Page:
Councils urged to consider pay freeze

Peter Gutwein
Peter Gutwein

TREASURER Peter Gutwein has urged Tasmanian councils to consider their own one-year wage freeze, despite increasing backlash against the state government's plan.

Mr Gutwein's call came a day after cabinet signed off on legislation to enforce a 12-month ``pay pause'' for the state's public servants, which would be followed by 2 per cent yearly increases.

Speaking at his first Local Government Association state conference in Hobart yesterday, Mr Gutwein also encouraged delegates to cut their allowances.

``As elected representatives, I think its incumbent on all of us to personally shoulder some of the burden, and I would encourage you to consider a pay pause as well.

``I believe it would send the right message to our communities that we're all pulling our weight in difficult times.''

Political analyst Kate Crowley said Mr Gutwein's message to councillors should come as no surprise.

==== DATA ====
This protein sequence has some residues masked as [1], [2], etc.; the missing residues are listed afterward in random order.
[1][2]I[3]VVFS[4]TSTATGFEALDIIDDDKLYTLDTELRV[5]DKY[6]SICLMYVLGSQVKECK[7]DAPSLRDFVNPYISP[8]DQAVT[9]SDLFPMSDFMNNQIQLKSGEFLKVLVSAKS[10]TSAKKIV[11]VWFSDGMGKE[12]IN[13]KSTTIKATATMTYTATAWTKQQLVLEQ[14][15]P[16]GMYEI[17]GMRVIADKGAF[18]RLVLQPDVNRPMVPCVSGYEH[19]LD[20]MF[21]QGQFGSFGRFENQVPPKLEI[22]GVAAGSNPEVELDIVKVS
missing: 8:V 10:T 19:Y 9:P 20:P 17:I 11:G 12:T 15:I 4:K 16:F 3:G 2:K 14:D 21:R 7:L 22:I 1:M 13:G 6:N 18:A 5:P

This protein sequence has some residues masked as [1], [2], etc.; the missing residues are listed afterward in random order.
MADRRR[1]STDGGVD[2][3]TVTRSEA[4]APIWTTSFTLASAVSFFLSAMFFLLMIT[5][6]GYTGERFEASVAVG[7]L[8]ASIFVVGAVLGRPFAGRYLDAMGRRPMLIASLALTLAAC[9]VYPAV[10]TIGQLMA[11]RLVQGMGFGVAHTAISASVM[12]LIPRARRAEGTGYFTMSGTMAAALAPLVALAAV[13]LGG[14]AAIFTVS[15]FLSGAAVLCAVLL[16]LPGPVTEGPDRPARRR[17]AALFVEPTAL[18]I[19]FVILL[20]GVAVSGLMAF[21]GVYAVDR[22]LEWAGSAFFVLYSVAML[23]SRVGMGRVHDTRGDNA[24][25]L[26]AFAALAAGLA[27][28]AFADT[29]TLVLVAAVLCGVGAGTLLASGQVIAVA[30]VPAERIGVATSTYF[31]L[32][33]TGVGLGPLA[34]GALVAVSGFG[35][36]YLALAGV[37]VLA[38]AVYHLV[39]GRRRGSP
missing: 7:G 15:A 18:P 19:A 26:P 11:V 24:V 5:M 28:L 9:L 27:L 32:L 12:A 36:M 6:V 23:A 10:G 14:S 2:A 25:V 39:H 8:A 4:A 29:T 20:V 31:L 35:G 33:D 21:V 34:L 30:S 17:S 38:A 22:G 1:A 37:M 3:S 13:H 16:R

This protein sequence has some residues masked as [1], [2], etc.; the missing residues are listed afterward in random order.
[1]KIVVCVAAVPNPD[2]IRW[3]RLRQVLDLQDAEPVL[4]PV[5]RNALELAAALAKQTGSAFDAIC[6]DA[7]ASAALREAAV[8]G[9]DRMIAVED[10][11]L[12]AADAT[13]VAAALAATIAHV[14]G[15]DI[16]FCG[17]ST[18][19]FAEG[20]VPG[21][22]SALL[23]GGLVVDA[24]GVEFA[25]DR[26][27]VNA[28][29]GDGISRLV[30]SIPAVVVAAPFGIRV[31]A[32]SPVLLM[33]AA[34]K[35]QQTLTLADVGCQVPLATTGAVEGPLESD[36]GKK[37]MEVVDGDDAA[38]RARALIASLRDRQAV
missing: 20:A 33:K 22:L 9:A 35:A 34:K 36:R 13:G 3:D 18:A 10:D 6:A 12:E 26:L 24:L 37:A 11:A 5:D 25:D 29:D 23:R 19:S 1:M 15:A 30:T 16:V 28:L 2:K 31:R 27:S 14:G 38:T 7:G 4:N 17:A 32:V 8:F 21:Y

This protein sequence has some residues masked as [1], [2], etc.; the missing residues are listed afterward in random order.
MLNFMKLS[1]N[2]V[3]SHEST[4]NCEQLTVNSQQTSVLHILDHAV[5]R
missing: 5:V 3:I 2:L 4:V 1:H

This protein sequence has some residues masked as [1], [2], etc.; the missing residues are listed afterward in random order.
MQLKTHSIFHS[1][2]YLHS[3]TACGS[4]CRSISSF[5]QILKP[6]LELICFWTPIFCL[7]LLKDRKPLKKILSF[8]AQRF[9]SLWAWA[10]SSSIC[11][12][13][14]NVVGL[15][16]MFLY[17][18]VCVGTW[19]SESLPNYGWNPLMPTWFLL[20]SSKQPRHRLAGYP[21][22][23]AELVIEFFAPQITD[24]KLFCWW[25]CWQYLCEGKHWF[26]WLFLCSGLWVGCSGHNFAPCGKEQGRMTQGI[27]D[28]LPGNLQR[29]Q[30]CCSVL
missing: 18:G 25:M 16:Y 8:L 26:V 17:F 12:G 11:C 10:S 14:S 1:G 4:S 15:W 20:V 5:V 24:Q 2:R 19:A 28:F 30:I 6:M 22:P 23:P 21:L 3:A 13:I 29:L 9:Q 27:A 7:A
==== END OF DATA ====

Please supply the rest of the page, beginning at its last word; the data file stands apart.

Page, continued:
``It is exactly what you would expect of a conservative government . . . they have an abhorrence to spending in the public sector,'' Professor Crowley said.

``If local councils reject his advice it gives the government grounds to say, `we suggested you do your own cost-cutting so don't come to us for more money'.''

Legislation required to enforce the state government's own wage freeze would override the authority of the Tasmanian Industrial Commission as the independent arbiter of industrial awards.

The legislation would nullify terms of an enterprise bargaining agreement struck last year, which entitles public servants to 2 per cent pay rises each year.

Professor Crowley warned that too much interference with the commission's role in the industrial relations process could cause mayhem.

``Overriding the commission's authority through political decision-making is like poking a snake,'' she said.

``The government would run the risk of industrial relations becoming much more erratic, uneven and politicised.''

The CEPU and Tasmanian Greens yesterday joined those opposing the government's pay freeze plans, labelling the move ``cynical, offensive and a betrayal of trust''.


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